Louisiana bases prepare for Tropical Storm Barry, National Guard activated
Rose L. Thayer
Stars and Stripes
With Tropical Storm Barry churning across the warm waters of the Gulf of Mexico, the military in Louisiana is preparing for its potential landfall this weekend as a hurricane.
The storm developed into a tropical storm on Thursday and is expected to become a category 1 hurricane by Saturday morning before making landfall along the central coastline of Louisiana, according to the National Weather Service.
The Louisiana National Guard, as directed by Gov. John Bel Edwards, has been authorized to activate up to 3,000 soldiers and airmen, according to a release from the state’s guard.
“The Louisiana National Guard is taking a proactive and aggressive approach in dealing with the preparations ahead of Tropical Storm Barry,” said Maj. Gen. Glenn H. Curtis, adjutant general of the Louisiana National Guard. “This will allow our guardsmen to be more successful in their priority missions immediately following the storm – search and rescue operations and commodities distribution.”
In addition to high-water vehicles and boats staged in more than 20 communities, the National Guard has helicopters ready to support search and rescue, evacuation and reconnaissance missions as needed.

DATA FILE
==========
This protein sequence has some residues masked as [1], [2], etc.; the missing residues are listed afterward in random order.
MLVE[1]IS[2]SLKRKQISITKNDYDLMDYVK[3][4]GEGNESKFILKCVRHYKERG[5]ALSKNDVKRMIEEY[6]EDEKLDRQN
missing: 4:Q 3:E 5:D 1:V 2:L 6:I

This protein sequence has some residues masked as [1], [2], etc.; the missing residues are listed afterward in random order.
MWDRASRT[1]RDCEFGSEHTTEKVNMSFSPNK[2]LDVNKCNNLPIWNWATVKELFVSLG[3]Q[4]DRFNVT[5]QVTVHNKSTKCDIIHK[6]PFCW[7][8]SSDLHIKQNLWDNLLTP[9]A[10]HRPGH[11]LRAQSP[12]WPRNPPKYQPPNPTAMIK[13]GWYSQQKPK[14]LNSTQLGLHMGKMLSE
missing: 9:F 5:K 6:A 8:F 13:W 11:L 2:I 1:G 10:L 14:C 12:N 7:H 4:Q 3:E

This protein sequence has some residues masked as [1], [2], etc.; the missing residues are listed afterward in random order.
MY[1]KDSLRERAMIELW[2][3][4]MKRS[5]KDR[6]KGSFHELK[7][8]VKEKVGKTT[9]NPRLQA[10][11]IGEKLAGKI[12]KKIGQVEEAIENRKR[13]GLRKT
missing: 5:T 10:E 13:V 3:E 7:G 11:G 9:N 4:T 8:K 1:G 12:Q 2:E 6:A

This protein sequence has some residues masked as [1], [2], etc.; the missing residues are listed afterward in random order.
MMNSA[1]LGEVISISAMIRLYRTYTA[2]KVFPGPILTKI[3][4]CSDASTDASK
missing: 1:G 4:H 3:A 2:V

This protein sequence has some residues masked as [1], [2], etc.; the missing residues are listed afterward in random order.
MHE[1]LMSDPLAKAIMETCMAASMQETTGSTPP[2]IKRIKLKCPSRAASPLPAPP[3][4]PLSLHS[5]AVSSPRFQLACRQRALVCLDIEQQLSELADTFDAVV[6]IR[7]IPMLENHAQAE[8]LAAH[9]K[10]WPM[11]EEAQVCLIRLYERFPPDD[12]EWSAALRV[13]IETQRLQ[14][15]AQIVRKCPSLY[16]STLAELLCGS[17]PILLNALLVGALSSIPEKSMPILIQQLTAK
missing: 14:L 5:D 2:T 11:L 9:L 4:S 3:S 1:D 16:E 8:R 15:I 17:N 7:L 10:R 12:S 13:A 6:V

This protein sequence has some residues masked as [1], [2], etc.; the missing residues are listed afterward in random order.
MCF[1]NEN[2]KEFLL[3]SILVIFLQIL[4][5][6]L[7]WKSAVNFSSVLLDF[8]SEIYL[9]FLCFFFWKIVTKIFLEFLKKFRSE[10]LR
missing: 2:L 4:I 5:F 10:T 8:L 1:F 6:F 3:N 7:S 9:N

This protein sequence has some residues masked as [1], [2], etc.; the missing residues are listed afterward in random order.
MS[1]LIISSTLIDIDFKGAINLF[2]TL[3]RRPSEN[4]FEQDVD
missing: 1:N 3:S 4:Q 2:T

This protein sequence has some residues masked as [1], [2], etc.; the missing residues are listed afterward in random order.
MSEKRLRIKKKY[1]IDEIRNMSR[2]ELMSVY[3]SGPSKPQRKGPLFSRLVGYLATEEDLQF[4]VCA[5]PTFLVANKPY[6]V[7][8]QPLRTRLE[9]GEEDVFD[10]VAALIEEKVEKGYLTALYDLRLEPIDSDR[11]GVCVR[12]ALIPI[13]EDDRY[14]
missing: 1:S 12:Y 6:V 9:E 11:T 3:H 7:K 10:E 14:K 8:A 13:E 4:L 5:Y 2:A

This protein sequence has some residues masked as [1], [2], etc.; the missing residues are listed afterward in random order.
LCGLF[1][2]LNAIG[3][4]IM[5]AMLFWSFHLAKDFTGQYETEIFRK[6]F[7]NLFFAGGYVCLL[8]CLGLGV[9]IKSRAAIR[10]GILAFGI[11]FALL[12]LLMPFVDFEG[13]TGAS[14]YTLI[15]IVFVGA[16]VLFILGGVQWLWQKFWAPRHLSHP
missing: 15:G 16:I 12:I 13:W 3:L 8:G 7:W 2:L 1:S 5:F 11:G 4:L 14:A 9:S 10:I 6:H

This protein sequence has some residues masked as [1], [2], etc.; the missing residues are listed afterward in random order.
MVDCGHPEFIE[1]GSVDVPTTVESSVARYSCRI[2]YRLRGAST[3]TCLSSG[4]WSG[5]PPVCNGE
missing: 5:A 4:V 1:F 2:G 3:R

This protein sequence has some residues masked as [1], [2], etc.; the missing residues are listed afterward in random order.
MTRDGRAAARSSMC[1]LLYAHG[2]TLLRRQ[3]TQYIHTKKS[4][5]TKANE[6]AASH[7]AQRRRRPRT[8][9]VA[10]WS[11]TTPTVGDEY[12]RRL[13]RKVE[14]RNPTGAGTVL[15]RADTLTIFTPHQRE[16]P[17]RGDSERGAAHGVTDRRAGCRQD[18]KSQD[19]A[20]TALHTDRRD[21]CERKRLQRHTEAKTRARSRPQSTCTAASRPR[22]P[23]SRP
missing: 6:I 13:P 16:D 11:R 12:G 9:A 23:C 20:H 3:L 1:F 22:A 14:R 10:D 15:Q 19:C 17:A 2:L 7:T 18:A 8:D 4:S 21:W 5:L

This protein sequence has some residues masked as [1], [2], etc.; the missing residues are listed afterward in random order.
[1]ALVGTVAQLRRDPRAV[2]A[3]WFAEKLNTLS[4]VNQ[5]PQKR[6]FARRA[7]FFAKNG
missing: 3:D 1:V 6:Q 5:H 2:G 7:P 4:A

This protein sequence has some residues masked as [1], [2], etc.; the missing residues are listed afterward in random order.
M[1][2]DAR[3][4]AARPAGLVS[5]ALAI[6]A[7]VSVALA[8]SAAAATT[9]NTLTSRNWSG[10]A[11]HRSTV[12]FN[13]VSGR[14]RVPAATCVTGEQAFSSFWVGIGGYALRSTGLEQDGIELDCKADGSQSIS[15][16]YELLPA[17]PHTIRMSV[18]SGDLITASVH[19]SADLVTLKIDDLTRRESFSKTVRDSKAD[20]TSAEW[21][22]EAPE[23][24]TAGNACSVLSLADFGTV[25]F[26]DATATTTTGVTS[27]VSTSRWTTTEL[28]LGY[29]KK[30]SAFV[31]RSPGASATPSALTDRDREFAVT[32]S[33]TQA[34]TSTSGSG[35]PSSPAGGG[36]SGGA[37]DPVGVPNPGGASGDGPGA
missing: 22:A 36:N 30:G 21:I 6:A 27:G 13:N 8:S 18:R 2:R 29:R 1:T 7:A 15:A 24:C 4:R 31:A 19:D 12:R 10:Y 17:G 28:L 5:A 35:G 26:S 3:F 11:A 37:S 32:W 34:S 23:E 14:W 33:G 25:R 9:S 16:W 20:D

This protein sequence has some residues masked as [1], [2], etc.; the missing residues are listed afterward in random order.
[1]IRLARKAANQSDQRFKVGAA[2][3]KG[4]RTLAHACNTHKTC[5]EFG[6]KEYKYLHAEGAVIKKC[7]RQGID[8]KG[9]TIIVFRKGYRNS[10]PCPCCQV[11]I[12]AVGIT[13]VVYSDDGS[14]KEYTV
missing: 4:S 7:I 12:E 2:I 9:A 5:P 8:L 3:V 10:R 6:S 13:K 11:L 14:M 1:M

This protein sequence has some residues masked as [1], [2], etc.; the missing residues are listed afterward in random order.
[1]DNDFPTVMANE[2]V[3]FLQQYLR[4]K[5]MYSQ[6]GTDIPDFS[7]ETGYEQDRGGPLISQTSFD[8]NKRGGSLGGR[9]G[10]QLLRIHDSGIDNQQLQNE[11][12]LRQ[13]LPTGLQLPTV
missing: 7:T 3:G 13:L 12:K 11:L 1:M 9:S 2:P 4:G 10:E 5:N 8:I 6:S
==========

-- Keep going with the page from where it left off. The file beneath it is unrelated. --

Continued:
Additional assets are being moved and staged in the New Orleans area and large quantities of drinking water, blankets and sandbags have been moved, delivered or positioned for distribution following the storm.
Meanwhile, Naval Air Station Joint Base New Orleans has brought all of its aircraft inside and tied down one C-130 airplane, said Navy MC1 Micah Blechner, spokesman for the base. The base will operate Friday with mission-essential personnel only.
Home to Marine Forces Reserve units, Air National Guard, Navy and Coast Guard, Joint Base New Orleans has about 5,000 people who work on the base daily, Blechner estimated. The aircraft taken indoors include FA-18 Hornet fighter jets and MH-60 Seahawk helicopters.
Coast Guard personnel at the base are on standby for search and rescue mission, he said.
Further inland at Fort Polk, the base has sent out information to the community and officials are monitoring a rotation of soldiers from the 82nd Airborne Division at the base’s Joint Readiness Training Center, according to information provided by the base public affairs office.
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